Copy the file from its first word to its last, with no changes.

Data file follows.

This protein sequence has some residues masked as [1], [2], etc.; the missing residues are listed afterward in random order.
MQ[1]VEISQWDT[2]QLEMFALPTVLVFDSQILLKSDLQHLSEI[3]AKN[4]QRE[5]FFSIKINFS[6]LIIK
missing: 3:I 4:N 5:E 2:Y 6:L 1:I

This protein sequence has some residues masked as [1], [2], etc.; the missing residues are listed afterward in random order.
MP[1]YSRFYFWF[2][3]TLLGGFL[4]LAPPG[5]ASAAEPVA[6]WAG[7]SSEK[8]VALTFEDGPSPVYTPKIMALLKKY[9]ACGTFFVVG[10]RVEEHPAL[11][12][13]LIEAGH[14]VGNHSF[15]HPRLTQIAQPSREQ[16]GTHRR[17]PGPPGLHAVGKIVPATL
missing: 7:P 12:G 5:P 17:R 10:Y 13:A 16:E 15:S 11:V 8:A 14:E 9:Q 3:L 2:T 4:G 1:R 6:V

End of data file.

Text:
This protein sequence has some residues masked as [1], [2], etc.; the missing residues are listed afterward in random order.
MQ[1]VEISQWDT[2]QLEMFALPTVLVFDSQILLKSDLQHLSEI[3]AKN[4]QRE[5]FFSIKINFS[6]LIIK
missing: 3:I 4:N 5:E 2:Y 6:L 1:I

This protein sequence has some residues masked as [1], [2], etc.; the missing residues are listed afterward in random order.
MP[1]YSRFYFWF[2][3]TLLGGFL[4]LAPPG[5]ASAAEPVA[6]WAG[7]SSEK[8]VALTFEDGPSPVYTPKIMALLKKY[9]ACGTFFVVG[10]RVEEHPAL[11][12][13]LIEAGH[14]VGNHSF[15]HPRLTQIAQPSREQ[16]GTHRR[17]PGPPGLHAVGKIVPATL
missing: 7:P 12:G 5:P 17:R 10:Y 13:A 16:E 15:S 11:V 8:A 14:E 9:Q 3:L 2:T 4:G 1:R 6:V